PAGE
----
RELAPSE PREVENTION MEDICATION FOR TREATING ADDICTION
The medical doctors of Compass Medical Services PLLC use a variety of safe and effective medications to help ease withdrawal symptoms, reduce cravings, and prevent relapse to alcohol, painkillers, and other opioids.
Alcohol and Opioid Withdrawal
Withdrawal from alcohol and other depressant drugs (e.g. benzodiazepines) is usually managed with benzodiazepines (e.g., Valium, Ativan, Kloipin) whereas opioid withdrawal is usually managed with longer acting opioids such as Suboxone. The first step of a detox regimen is to stabilize the patient on a sufficient dose of the substitute medication to prevent dangerous or intolerable withdrawal symptoms. The substitute medication is then tapered over the course of several days or weeks and ultimately discontinued completely.
Medications for Relapse Prevention
Naltrexone. Naltrexone (Trexan, ReVia, Vivitrol) blocks the euphoria (“high”) and all other physical effects of opioid drugs for at least 24 hours after each oral dose. It was developed in the 1970s mainly to prevent relapse to heroin and methadone, the most widely used opioids at that time. Naltrexone itself produces no euphoria and is completely non-addictive. More recently, naltrexone has been shown to significanly reduce binge drinking epsiodes in people trying to remain abstinent from alcohol. It partially blocks alcohol’s pleasurable effects so that drinking is less rewarding and less likely to get out of control. Naltrexone is usually taken in pill form on a daily basis. A longer-acting injectible form of naltrexone, known as Vivitrol, works for up to 30 days after each implant of a time-release pellet.
Antabuse. Disulfiram (Antabuse) is one of the oldest and most widely known medications for preventing relapse to alcohol. Similar to naltrexone, disulfram is neither psychoactive or addictive. However, unlike naltrexone, it does not block the effects of alcohol, but causes a highly unpleasant reaction when combined with alcohol. It works by blocking enzymes involved in alcohol metabolism so that drinking while on Antabuse causes an extremely noxious physical reaction that may include nausea, vomiting, sweating, etc. The ability of disulfiram to cause this reaction lasts for approximately 24-36 hours after taking each dose of the medication. Antabuse is most effective in preventing an unplanned or impulsive return to drinking. Because Antabuse can be disontinued at any time with no ill effects, drinking can be resumed within a day or two after stopping the medication. The benficial effects of taking Antabuse include a marked reduction in obsession and cravings as a result of knowing that alcohol will produce no positive effects. As with other medications used to prevent relapse, disulfuram is most effective when used in combination with counseling or therapy.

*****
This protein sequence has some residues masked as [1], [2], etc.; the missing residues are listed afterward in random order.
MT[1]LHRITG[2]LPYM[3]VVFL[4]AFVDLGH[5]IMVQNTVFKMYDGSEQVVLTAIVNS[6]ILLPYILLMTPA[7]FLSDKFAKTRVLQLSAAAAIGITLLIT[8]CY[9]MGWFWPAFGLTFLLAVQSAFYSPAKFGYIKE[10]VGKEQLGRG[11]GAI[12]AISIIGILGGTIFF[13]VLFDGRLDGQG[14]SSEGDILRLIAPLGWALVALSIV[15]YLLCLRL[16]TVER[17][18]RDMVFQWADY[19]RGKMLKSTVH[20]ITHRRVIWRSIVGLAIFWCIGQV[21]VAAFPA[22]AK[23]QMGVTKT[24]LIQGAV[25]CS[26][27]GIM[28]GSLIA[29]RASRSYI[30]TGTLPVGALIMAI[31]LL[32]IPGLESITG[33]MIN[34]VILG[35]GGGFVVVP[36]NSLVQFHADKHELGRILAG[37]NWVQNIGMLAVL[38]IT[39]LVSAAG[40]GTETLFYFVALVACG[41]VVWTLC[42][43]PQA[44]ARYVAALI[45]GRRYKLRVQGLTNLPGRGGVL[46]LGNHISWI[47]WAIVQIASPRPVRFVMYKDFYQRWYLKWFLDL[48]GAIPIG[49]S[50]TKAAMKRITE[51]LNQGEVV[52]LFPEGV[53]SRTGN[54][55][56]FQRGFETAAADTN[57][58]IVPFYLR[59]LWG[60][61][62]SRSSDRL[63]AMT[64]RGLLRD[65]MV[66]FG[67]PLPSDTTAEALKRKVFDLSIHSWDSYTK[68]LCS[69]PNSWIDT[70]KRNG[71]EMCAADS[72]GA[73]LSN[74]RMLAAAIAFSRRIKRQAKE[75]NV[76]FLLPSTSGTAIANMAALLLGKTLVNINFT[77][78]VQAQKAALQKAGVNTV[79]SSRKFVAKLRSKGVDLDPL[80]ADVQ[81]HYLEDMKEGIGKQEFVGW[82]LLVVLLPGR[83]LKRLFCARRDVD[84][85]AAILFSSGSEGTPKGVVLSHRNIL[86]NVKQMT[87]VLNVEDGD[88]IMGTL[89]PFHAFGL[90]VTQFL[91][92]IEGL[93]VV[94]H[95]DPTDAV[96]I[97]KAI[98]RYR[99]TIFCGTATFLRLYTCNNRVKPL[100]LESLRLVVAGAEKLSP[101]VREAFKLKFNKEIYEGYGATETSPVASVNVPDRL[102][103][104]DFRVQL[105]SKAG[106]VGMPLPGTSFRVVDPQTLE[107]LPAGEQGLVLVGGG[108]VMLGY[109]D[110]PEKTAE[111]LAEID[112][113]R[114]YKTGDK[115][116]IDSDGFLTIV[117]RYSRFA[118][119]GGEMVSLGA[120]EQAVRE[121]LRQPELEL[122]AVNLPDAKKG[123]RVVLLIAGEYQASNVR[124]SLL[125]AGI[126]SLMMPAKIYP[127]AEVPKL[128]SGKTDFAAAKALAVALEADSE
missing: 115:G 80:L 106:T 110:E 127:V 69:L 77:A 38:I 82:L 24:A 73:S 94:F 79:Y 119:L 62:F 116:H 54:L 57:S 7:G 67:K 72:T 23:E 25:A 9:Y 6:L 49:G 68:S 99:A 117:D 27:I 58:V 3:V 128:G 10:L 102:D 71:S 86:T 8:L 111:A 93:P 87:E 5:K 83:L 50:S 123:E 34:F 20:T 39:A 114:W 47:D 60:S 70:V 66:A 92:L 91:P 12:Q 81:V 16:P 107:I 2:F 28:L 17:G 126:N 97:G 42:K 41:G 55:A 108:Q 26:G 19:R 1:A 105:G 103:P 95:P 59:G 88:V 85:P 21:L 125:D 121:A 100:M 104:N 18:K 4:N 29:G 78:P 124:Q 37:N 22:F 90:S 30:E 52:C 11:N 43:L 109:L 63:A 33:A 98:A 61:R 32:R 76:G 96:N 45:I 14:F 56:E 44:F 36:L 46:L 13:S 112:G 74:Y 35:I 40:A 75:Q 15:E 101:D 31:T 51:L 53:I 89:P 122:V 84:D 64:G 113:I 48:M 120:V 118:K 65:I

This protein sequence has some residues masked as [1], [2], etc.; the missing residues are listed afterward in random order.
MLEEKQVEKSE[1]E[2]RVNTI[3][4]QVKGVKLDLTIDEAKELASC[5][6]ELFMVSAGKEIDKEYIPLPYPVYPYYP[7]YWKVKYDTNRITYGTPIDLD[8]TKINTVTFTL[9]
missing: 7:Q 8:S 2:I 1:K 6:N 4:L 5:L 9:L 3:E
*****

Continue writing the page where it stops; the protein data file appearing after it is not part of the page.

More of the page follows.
Recent studies indicate that the anticonvulsant medication, topiramate, can reduce the frequency of heavy drinking episodes in people trying to abstain completely from alcohol and in those trying to moderate but not abstain completely from alcohol. Results from several studies indicate that patients given Topamax:
- Report fewer days of heavy drinking
- More days when no alcohol was consumed at all
- Consumed fewer drinks per drinking day
Similar to topirimate, researchers have found that patients given the anticonvulsant medication, gabapentin, refrained from heavy drinking twice as often as those getting the placebo. They abstained completely from drinking four times as often. Those taking Neurontin also cut back on the number of drinks they consumed in a given drinking episode by a significant amount. They reported experiencing less depression, fewer cravings, and better sleep.
Buprenorphine (Suboxone, Subutex, Zubsolv)
Buprenorphine is a prescription medication that blocks other opioids (narcotics) from attaching to receptors in the brain. Buprenorphine is a “weaker” narcotic than standard opioids (heroin, oxycodone, hydrocodone, etc) and also can block the effects of these other drugs. It can produce mild euphoria (usually limited to the first few doses, if at all), but fortunately is less likely to suppress breathing to the point of causing overdose. Buprenorphine produces enough of an opioid effect to eliminate cravings and prevent the emergence of an opioid withdrawal syndrome. It is often used to help people withdraw (detoxify) from other opioids and it can also be used as a substitute medication that is taken over a longer period of time to prevent relapse to other opioids. Many patients report that in addition to preventing withdrawal symptoms and drug cravings, buprenorphine also helps to reduce anxiety and depression.